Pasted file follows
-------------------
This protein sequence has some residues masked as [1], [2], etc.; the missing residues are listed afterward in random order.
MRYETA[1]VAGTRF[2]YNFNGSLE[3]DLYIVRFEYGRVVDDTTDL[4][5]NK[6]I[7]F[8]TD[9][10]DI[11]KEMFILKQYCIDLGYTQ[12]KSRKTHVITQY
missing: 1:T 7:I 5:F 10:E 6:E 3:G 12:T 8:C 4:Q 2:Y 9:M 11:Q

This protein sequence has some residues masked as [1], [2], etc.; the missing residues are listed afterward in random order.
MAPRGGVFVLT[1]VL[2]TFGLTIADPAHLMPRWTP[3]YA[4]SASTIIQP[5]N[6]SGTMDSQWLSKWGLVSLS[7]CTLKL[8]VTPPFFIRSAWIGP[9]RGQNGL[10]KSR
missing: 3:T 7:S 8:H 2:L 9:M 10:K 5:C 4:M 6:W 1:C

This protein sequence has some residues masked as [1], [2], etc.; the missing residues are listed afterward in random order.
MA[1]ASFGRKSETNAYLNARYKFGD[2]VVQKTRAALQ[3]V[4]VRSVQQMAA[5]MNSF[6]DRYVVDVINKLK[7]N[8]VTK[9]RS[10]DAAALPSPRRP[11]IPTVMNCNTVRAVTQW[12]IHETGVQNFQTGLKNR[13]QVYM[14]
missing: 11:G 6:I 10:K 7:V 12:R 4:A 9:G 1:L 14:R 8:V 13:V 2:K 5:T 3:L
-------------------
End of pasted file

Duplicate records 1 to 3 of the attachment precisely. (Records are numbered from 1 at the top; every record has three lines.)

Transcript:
This protein sequence has some residues masked as [1], [2], etc.; the missing residues are listed afterward in random order.
MRYETA[1]VAGTRF[2]YNFNGSLE[3]DLYIVRFEYGRVVDDTTDL[4][5]NK[6]I[7]F[8]TD[9][10]DI[11]KEMFILKQYCIDLGYTQ[12]KSRKTHVITQY
missing: 1:T 7:I 5:F 10:E 6:E 3:G 12:T 8:C 4:Q 2:Y 9:M 11:Q

This protein sequence has some residues masked as [1], [2], etc.; the missing residues are listed afterward in random order.
MAPRGGVFVLT[1]VL[2]TFGLTIADPAHLMPRWTP[3]YA[4]SASTIIQP[5]N[6]SGTMDSQWLSKWGLVSLS[7]CTLKL[8]VTPPFFIRSAWIGP[9]RGQNGL[10]KSR
missing: 3:T 7:S 8:H 2:L 9:M 10:K 5:C 4:M 6:W 1:C

This protein sequence has some residues masked as [1], [2], etc.; the missing residues are listed afterward in random order.
MA[1]ASFGRKSETNAYLNARYKFGD[2]VVQKTRAALQ[3]V[4]VRSVQQMAA[5]MNSF[6]DRYVVDVINKLK[7]N[8]VTK[9]RS[10]DAAALPSPRRP[11]IPTVMNCNTVRAVTQW[12]IHETGVQNFQTGLKNR[13]QVYM[14]
missing: 11:G 6:I 10:K 7:V 12:R 4:A 9:G 1:L 14:R 8:V 13:V 2:K 5:T 3:L